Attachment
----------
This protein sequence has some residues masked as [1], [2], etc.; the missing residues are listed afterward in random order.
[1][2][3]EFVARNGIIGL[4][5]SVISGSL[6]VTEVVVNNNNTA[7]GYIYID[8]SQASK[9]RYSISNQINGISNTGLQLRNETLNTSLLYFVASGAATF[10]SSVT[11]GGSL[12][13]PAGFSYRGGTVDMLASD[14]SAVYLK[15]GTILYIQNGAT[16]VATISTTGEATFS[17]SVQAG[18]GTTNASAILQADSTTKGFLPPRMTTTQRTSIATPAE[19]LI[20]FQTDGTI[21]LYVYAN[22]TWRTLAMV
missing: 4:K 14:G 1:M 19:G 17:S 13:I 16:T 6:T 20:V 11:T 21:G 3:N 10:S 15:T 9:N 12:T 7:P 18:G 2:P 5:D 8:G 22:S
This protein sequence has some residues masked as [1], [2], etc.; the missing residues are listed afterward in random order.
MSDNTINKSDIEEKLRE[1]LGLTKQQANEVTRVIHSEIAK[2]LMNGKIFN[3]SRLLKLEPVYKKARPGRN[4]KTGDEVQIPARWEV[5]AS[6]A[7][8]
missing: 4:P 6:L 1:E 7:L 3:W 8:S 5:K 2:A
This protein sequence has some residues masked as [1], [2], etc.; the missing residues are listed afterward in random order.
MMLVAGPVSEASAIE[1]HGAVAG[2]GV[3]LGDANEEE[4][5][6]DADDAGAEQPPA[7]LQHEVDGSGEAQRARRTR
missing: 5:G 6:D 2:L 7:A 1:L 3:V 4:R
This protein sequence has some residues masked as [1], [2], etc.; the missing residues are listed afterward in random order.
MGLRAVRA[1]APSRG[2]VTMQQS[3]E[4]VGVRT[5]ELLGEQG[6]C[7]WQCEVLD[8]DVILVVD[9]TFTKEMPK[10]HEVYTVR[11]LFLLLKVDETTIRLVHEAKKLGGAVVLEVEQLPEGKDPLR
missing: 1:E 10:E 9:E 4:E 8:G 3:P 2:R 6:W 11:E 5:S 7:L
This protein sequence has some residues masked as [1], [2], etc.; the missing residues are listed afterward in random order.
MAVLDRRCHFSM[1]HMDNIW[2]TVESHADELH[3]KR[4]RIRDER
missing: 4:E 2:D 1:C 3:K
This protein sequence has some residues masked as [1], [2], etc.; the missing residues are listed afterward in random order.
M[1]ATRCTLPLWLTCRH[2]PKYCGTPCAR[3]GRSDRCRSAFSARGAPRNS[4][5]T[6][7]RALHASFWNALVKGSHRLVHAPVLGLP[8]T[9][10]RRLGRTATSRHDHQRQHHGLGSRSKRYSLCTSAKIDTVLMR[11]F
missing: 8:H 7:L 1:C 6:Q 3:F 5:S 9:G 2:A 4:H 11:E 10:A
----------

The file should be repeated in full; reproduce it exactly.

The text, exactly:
This protein sequence has some residues masked as [1], [2], etc.; the missing residues are listed afterward in random order.
[1][2][3]EFVARNGIIGL[4][5]SVISGSL[6]VTEVVVNNNNTA[7]GYIYID[8]SQASK[9]RYSISNQINGISNTGLQLRNETLNTSLLYFVASGAATF[10]SSVT[11]GGSL[12][13]PAGFSYRGGTVDMLASD[14]SAVYLK[15]GTILYIQNGAT[16]VATISTTGEATFS[17]SVQAG[18]GTTNASAILQADSTTKGFLPPRMTTTQRTSIATPAE[19]LI[20]FQTDGTI[21]LYVYAN[22]TWRTLAMV
missing: 4:K 14:G 1:M 19:G 17:S 13:I 16:T 6:T 20:V 11:T 21:G 3:N 10:S 15:T 9:N 12:T 7:P 18:G 2:P 5:D 8:G 22:S
This protein sequence has some residues masked as [1], [2], etc.; the missing residues are listed afterward in random order.
MSDNTINKSDIEEKLRE[1]LGLTKQQANEVTRVIHSEIAK[2]LMNGKIFN[3]SRLLKLEPVYKKARPGRN[4]KTGDEVQIPARWEV[5]AS[6]A[7][8]
missing: 4:P 6:L 1:E 7:L 3:W 8:S 5:K 2:A
This protein sequence has some residues masked as [1], [2], etc.; the missing residues are listed afterward in random order.
MMLVAGPVSEASAIE[1]HGAVAG[2]GV[3]LGDANEEE[4][5][6]DADDAGAEQPPA[7]LQHEVDGSGEAQRARRTR
missing: 5:G 6:D 2:L 7:A 1:L 3:V 4:R
This protein sequence has some residues masked as [1], [2], etc.; the missing residues are listed afterward in random order.
MGLRAVRA[1]APSRG[2]VTMQQS[3]E[4]VGVRT[5]ELLGEQG[6]C[7]WQCEVLD[8]DVILVVD[9]TFTKEMPK[10]HEVYTVR[11]LFLLLKVDETTIRLVHEAKKLGGAVVLEVEQLPEGKDPLR
missing: 1:E 10:E 9:E 4:E 8:G 3:P 2:R 6:W 11:E 5:S 7:L
This protein sequence has some residues masked as [1], [2], etc.; the missing residues are listed afterward in random order.
MAVLDRRCHFSM[1]HMDNIW[2]TVESHADELH[3]KR[4]RIRDER
missing: 4:E 2:D 1:C 3:K
This protein sequence has some residues masked as [1], [2], etc.; the missing residues are listed afterward in random order.
M[1]ATRCTLPLWLTCRH[2]PKYCGTPCAR[3]GRSDRCRSAFSARGAPRNS[4][5]T[6][7]RALHASFWNALVKGSHRLVHAPVLGLP[8]T[9][10]RRLGRTATSRHDHQRQHHGLGSRSKRYSLCTSAKIDTVLMR[11]F
missing: 8:H 7:L 1:C 6:Q 3:F 5:S 9:G 2:A 4:H 11:E 10:A